A Piano Quartet Ressurected from the Archives

Bartok Piano Quartet-1
Black and white and grey. © Charles Thibo

December 1898: A young man of 17 travels to Vienna for an audition. He has worked the piano for years and written a few compositions: a string quartet, a piano quartet, a few melodies for piano and voice. He is nervous, certainly. Vienna – the musical center of the Austrian-Hungarian Empire. But all goes well, he is accepted at the conservatory and he even is awarded a scholarship by the emperor. But the young man decides otherwise. Bela Bartok prefers to study close to home, in Budapest, where in 1875 the Royal Academy of National Hungarian Music has been inaugurated, in the wake of a national awakening in the multi-ethnic empire. The name of its director is Franz Liszt.

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Inspired as a child by a gypsy band

The colour of tradition. © Charles Thibo

In 1933 Zoltan Kodaly wrote a symphonic poem called “The Dances of Galanta”. Galanta is a small town in what is today Slovakia. It used to be part of Hungary, and Kodaly spent several years here when he was a young. A well-known gypsy band stimulated the boy’s interest in music and gave him a first idea of harmony and melody. “The Dances of Galanta”, written to mark the 80th anniversary of the Philharmonic Society Orchestra in Budapest, take up material form 18th-century verbunkos dances, and became Kodaly’s most popular work.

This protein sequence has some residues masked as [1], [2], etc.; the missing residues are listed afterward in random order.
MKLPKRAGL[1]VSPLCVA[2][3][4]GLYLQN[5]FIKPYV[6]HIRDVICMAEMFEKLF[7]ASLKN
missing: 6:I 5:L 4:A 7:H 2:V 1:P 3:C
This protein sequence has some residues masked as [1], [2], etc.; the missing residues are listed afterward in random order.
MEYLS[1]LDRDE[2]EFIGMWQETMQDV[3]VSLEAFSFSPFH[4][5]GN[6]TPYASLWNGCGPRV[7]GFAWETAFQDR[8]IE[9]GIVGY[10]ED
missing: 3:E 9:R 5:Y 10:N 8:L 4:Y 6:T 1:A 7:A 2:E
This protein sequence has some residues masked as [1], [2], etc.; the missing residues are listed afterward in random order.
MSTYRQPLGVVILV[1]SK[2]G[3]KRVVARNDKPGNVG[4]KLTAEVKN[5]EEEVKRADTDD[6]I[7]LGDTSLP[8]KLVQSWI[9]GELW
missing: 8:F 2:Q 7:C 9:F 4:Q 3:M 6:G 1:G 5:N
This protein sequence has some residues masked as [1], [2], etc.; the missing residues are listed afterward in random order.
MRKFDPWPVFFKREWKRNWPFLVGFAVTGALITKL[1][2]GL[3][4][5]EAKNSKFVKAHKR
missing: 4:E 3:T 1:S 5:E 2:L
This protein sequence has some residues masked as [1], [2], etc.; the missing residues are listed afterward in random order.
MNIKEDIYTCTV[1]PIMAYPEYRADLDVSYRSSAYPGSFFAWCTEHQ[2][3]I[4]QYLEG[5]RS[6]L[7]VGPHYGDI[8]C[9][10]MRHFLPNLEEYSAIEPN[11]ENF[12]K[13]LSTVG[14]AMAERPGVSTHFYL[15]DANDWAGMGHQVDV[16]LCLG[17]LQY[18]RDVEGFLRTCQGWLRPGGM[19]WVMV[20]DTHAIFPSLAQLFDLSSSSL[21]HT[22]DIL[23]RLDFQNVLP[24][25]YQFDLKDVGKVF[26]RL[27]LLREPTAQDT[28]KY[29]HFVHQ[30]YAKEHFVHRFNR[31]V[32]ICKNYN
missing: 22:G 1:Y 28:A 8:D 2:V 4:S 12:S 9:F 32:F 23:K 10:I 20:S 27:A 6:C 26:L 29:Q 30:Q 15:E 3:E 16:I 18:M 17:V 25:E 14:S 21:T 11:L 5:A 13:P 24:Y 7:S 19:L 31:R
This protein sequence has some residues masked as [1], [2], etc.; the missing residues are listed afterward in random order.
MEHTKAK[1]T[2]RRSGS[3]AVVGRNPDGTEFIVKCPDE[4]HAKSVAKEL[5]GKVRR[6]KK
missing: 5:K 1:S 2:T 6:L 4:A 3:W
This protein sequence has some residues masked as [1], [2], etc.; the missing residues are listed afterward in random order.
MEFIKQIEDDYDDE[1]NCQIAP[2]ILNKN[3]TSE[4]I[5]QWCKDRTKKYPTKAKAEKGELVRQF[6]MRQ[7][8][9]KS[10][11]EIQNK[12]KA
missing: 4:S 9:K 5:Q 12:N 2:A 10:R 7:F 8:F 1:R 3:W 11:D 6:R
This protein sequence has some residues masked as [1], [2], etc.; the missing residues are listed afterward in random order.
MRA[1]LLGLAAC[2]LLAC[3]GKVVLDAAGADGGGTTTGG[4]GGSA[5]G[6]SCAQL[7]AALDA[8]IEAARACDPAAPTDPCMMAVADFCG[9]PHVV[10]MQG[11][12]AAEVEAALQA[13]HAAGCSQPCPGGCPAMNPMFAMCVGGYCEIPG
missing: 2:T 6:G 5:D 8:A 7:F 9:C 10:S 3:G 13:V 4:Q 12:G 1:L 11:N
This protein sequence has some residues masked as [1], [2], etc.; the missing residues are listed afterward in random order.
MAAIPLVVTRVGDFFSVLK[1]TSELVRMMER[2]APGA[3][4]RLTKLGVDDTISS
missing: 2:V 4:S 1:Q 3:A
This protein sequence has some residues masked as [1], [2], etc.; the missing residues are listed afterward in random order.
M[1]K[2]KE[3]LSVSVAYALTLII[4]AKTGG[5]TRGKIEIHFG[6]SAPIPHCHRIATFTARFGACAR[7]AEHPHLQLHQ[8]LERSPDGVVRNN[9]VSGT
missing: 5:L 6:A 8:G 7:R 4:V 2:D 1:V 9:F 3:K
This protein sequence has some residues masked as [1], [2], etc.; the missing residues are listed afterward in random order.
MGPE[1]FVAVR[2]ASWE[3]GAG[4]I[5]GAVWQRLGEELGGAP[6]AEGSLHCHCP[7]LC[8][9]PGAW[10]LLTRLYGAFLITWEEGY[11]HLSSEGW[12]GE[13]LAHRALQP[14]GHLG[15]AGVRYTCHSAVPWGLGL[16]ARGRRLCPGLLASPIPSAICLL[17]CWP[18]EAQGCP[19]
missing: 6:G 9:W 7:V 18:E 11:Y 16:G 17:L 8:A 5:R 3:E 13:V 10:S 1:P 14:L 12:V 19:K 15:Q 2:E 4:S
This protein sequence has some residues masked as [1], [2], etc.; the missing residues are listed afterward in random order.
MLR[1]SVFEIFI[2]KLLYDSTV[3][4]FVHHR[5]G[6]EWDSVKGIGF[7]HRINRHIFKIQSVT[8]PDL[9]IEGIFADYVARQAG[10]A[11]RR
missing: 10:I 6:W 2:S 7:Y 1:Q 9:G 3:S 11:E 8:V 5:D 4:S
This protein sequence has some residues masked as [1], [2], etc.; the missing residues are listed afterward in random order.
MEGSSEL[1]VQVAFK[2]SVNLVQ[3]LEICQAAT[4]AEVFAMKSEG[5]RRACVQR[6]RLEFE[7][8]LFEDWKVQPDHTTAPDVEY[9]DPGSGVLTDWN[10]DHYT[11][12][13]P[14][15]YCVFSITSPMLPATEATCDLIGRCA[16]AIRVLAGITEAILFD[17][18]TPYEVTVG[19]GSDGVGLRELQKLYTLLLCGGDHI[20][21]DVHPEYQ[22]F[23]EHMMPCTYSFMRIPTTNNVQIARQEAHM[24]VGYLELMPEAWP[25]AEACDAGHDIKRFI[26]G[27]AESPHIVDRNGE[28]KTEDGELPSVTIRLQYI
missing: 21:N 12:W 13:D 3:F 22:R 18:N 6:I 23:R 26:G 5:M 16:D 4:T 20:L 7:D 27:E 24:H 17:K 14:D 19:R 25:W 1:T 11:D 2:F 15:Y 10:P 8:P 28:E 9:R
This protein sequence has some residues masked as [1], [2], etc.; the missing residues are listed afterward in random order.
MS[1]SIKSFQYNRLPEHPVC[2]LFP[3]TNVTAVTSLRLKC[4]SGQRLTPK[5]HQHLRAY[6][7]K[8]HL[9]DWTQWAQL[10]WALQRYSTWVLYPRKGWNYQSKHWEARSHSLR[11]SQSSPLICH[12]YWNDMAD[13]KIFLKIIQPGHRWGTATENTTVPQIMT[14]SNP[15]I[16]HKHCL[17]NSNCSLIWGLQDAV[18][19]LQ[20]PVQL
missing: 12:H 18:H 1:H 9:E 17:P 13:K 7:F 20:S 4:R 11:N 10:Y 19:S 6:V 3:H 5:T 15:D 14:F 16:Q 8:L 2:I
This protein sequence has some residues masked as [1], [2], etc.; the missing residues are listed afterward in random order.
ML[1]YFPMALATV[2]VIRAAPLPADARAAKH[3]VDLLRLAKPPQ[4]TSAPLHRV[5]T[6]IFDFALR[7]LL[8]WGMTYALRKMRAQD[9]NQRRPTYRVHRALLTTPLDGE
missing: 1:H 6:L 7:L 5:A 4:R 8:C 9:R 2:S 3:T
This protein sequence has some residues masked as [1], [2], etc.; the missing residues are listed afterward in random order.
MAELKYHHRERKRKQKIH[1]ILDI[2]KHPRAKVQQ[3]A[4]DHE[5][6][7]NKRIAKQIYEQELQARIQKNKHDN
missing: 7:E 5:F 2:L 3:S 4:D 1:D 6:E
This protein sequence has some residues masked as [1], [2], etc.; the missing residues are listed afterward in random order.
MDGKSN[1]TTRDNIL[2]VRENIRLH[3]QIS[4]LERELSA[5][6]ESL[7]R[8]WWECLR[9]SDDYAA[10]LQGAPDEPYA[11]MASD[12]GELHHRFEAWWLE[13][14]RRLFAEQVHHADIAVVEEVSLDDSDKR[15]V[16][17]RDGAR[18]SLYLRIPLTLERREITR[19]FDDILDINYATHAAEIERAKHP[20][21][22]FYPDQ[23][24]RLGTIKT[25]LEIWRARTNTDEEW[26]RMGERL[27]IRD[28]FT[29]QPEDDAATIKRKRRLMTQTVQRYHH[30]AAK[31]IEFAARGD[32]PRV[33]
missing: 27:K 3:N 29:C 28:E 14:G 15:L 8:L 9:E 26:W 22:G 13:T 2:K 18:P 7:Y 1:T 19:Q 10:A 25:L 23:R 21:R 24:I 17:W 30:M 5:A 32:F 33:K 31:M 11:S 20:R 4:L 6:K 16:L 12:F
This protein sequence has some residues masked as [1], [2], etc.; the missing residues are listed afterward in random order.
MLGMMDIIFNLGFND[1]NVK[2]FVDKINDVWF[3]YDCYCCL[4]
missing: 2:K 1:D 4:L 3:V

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Minimalist art for piano, viola and clarinet

combo-kurtag-schumann final
From Schumann to Kurtag. © Charles Thibo

It took a minute until I understood: R. Sch. Hommage à R. Sch. Robert Schumann. It was late at night, I was tired and my last intellectual effort of the day dealt with the 10th anniversary of the Japanese music festival Viola Space in 2002. One of the pieces performed there was György “Hommage à R. Sch.”, composed in 1990 for clarinet, viola and piano, Op.15/d. Schumann was an avid reader of Romantic books, like those written by the German novelists Jean Paul and E. T. A. Richter. Kurtag, a contemporary Hungarian composer, wrote this piece as a reverence to Schumann, the fictive persons Eusebius, Florestan and Master Raro, two of them being used by Schumann as pen names, and the Kapellmeister Kreisler that gave Schumann’s “Kreisleriana” its name.

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Bartok’s transition from death to life

Darkness
ISO 1250 70 mm -3.67ev f/29 1/8000 © Charles Thibo

Pompous, clear-cut, irritating, frightening, oppressive, siege mentality, bunker atmosphere, reinforced concrete, hard, sharp – the aesthetics of Hitler and Stalin. Those were my associations when I listened to Bela Bartok’s Concerto for Orchestra (BB 123, SZ. 116) for the first time, more than two years ago. A brutal piece, a fascinating piece, one that I have grown fond of over time.

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